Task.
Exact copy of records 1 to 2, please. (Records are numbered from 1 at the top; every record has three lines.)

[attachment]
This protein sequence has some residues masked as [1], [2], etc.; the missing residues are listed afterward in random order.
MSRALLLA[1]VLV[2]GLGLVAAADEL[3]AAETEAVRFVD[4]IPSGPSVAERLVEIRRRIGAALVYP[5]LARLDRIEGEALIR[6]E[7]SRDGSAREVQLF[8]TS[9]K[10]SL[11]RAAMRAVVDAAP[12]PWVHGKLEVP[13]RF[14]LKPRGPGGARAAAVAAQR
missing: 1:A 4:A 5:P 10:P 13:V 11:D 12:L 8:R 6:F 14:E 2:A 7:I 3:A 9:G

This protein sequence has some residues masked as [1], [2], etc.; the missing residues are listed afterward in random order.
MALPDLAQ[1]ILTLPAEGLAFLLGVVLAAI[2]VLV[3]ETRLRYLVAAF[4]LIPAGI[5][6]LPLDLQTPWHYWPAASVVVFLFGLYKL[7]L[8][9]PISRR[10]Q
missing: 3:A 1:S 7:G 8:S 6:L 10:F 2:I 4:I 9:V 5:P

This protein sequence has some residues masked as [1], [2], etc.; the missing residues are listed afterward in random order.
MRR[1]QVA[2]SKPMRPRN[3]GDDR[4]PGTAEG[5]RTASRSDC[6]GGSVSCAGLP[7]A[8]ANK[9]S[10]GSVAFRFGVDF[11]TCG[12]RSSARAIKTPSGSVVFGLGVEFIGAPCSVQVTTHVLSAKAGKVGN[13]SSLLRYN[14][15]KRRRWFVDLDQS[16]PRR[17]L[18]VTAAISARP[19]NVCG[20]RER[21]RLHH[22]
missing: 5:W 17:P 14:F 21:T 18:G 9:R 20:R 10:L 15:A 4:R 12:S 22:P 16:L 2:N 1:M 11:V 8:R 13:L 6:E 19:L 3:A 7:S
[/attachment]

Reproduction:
This protein sequence has some residues masked as [1], [2], etc.; the missing residues are listed afterward in random order.
MSRALLLA[1]VLV[2]GLGLVAAADEL[3]AAETEAVRFVD[4]IPSGPSVAERLVEIRRRIGAALVYP[5]LARLDRIEGEALIR[6]E[7]SRDGSAREVQLF[8]TS[9]K[10]SL[11]RAAMRAVVDAAP[12]PWVHGKLEVP[13]RF[14]LKPRGPGGARAAAVAAQR
missing: 1:A 4:A 5:P 10:P 13:V 11:D 12:L 8:R 6:F 14:E 2:A 7:I 3:A 9:G

This protein sequence has some residues masked as [1], [2], etc.; the missing residues are listed afterward in random order.
MALPDLAQ[1]ILTLPAEGLAFLLGVVLAAI[2]VLV[3]ETRLRYLVAAF[4]LIPAGI[5][6]LPLDLQTPWHYWPAASVVVFLFGLYKL[7]L[8][9]PISRR[10]Q
missing: 3:A 1:S 7:G 8:S 6:L 10:F 2:I 4:I 9:V 5:P